Smart Rebuilds with Live Update

Tilt Tutorial

Tilt’s deep understanding of your resources means the right things get rebuilt at the right times.

Even with Docker layer caching, rebuilding a container image can be slow. For unoptimized Kubernetes-based development, every code change requires:

  1. Rebuilding the container image (docker build ...)
  2. Pushed the built image to a registry (docker push ...)
  3. Update the tag in YAML and apply the the Deployment to the cluster (kubectl apply -f ...)
  4. Wait for roll out of new Pods using the updated image (open Reddit, 😴, etc.)

Live Update solves these challenges by performing an in-place update of the containers in your cluster.

It works with frameworks that natively support hot reload (e.g. Webpack), as well as compiled languages.

Time to try it out:

  1. Open api/ in your favorite editor
  2. Find the commented out line # 'other': ['accessory']
  3. Uncomment it (remove the leading #)
  4. Save the file
  5. Watch magic happen for the api resource in the Tilt UI
  6. Open the Tilt Avatars web app (http://localhost:5735/)
  7. Dress the character with some stylish glasses (this is important!!! 😎)

Tilt Live Updating a container after a code change

To understand what happened, let’s take a look at the docker_build configuration for the tilt-avatar-api image:

        sync('./api/', '/app/api/'),
            'pip install -r /app/requirements.txt',

It looks a lot like the tilt-avatar-web image configuration we saw in the last section.

What’s not omitted this time is the live_update argument value, which defines a series of steps to run (in-order) to Live Update a container.

sync() Steps

We have a single sync step defined:

sync('./api/', '/app/api/')

The first argument (./api/) is the path, relative to the Tiltfile, on our machine that we want Tilt to watch for changes to (recursively). The destination path (/app/api/) is the absolute path inside the container where we want the files copied to.

💁‍♀️ Files you sync to the container must match paths that Tilt is already watching for the image configuration

In practice, that results in what we saw in the “api” logs in Tilt:

Will copy 1 file(s) to container: 4a9aac5527
- '/Users/quixote/dev/tilt-avatars/api/' --> '/app/api/'
  → Container 4a9aac5527 updated!

Since Flask (Python web framework) provides a dev server with hot module support, copying the file is all that was needed! Live Update also supports situations where the framework does not support reloading code at runtime by restarting your process with an updated version of the code in the container, which saves the overhead of image build and deployment. For details, refer to the full Live Update Reference.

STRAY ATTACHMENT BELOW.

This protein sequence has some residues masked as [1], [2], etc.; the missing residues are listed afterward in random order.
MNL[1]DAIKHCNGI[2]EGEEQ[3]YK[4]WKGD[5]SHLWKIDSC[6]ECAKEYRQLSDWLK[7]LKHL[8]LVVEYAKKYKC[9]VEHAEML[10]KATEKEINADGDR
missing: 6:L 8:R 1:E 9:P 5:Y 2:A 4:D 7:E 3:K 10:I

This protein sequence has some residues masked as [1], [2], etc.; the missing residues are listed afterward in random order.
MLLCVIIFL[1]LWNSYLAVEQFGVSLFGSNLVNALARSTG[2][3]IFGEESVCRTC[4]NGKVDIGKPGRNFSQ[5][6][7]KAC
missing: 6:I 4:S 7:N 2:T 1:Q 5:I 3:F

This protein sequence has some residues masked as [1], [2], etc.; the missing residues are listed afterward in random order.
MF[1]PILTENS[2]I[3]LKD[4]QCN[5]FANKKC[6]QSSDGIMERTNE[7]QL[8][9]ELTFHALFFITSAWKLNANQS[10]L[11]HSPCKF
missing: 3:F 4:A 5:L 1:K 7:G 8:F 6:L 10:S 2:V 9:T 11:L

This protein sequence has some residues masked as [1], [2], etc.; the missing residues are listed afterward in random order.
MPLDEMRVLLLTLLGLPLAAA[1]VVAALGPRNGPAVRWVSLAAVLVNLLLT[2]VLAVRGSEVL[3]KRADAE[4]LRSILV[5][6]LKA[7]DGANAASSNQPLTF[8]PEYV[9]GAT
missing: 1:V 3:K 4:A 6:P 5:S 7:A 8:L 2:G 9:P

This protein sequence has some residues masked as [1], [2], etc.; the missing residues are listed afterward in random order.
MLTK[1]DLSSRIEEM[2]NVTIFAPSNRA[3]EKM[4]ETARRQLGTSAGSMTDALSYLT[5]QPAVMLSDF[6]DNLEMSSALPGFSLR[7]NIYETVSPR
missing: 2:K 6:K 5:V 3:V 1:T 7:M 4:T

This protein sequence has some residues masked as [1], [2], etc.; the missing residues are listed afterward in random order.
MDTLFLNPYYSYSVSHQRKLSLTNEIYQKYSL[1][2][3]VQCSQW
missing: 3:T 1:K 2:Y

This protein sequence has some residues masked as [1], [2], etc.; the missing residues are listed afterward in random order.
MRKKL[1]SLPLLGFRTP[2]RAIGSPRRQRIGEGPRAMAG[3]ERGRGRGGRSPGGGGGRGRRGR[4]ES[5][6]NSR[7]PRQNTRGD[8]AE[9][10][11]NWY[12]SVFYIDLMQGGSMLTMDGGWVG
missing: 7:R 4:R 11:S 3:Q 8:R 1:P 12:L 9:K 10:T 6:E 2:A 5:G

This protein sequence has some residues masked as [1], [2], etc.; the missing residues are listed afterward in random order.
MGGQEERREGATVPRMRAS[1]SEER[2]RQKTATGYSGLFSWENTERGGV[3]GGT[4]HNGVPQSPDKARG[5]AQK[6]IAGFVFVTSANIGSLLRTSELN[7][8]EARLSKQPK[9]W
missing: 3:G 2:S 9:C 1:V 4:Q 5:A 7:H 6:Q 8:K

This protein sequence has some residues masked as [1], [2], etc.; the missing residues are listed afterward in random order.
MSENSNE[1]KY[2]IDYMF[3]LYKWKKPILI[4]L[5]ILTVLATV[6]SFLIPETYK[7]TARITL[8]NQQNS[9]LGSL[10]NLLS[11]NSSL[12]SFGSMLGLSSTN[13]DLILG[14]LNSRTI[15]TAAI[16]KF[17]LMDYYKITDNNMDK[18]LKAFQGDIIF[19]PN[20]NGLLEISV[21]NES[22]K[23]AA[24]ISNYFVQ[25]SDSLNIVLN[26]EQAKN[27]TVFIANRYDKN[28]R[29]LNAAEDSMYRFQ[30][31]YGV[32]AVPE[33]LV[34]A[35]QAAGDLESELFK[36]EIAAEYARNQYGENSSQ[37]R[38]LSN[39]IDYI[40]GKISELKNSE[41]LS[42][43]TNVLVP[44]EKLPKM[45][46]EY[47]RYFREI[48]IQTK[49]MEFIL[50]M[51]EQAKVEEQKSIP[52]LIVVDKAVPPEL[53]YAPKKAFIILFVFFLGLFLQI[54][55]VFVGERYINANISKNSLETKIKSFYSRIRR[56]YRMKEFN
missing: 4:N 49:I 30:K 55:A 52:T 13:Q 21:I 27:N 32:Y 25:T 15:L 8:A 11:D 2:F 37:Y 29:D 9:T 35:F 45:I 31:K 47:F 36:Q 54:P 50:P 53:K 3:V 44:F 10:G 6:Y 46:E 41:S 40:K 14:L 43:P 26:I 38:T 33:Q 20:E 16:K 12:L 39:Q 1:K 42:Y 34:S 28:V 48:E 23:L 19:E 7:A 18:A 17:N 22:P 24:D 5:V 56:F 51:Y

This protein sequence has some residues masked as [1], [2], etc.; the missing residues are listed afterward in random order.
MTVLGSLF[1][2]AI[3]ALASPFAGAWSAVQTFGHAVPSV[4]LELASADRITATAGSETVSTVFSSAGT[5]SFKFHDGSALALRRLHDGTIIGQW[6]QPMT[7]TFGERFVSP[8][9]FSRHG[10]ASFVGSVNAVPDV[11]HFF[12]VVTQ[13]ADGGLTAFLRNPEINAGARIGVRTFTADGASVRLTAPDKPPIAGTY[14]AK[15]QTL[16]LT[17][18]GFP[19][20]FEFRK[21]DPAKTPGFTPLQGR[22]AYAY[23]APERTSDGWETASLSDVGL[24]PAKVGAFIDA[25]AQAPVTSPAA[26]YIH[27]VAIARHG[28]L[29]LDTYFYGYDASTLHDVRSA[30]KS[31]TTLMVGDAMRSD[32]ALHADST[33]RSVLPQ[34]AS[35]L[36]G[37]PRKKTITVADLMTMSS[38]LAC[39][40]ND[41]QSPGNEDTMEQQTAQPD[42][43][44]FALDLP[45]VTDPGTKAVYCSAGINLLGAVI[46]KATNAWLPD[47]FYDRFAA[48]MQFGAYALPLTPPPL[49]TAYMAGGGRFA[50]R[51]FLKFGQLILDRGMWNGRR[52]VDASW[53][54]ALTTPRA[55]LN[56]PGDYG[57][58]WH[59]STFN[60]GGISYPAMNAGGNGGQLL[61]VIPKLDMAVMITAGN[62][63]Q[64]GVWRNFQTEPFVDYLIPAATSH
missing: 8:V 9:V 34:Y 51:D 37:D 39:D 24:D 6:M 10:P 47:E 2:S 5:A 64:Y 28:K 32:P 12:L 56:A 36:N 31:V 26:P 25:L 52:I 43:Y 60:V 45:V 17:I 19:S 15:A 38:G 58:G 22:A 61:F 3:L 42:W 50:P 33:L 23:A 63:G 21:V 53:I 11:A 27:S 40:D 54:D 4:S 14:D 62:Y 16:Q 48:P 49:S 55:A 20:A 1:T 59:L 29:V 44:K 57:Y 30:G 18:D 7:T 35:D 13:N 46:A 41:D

run() Steps

When modifying non-code files, it’s sometimes necessary to run additional command(s) to process them.

For example, our project has a run step to install new or updated Python dependencies using pip (Python package manager):

    'pip install -r /app/requirements.txt',

The first argument is a command to run inside the container. The trigger argument defines a path, relative to the Tiltfile, on our machine that, when changed, will result in the command being run in the container.

Now, when we change our project’s dependencies in ./api/requirements.txt, the updated version of the file will first be synced to the container. Then, because it matches the run step’s trigger condition, the command will be run in the container to install new/updated dependencies.

Go ahead and try it out by making a change to ./api/requirements.txt. (Hint: lines beginning with # will be ignored, so add a new line like # hello from Tilt tutorial! and save the file.) You’ll see that not only is the file copied as before when we modified ./api/, but that this time, the run step executes as well:

Will copy 1 file(s) to container: 4a9aac5527
- '/Users/quixote/dev/tilt-avatars/api/requirements.txt' --> '/app/api/requirements.txt'
[CMD 1/1] sh -c pip install -r /app/requirements.txt
  → Container 4a9aac5527 updated!

But Wait…There’s More

We think Live Update is part of what makes Tilt truly special. Its flexibility makes it possible to use with both interpreted and compiled languages, regardless of whether the framework supports hot module reload.

This tutorial has only scratched the surface of what’s possible, and we know it can be daunting, but you’ve got this. Now that you’re familiar with how Tilt works and have seen some Tiltfile snippets, you’re ready to follow the Write a Tiltfile Guide and start using Tilt in your own project!

We’re also always excited to hear about how you are using Tilt or provide a helping hand, so do be in touch ❤️


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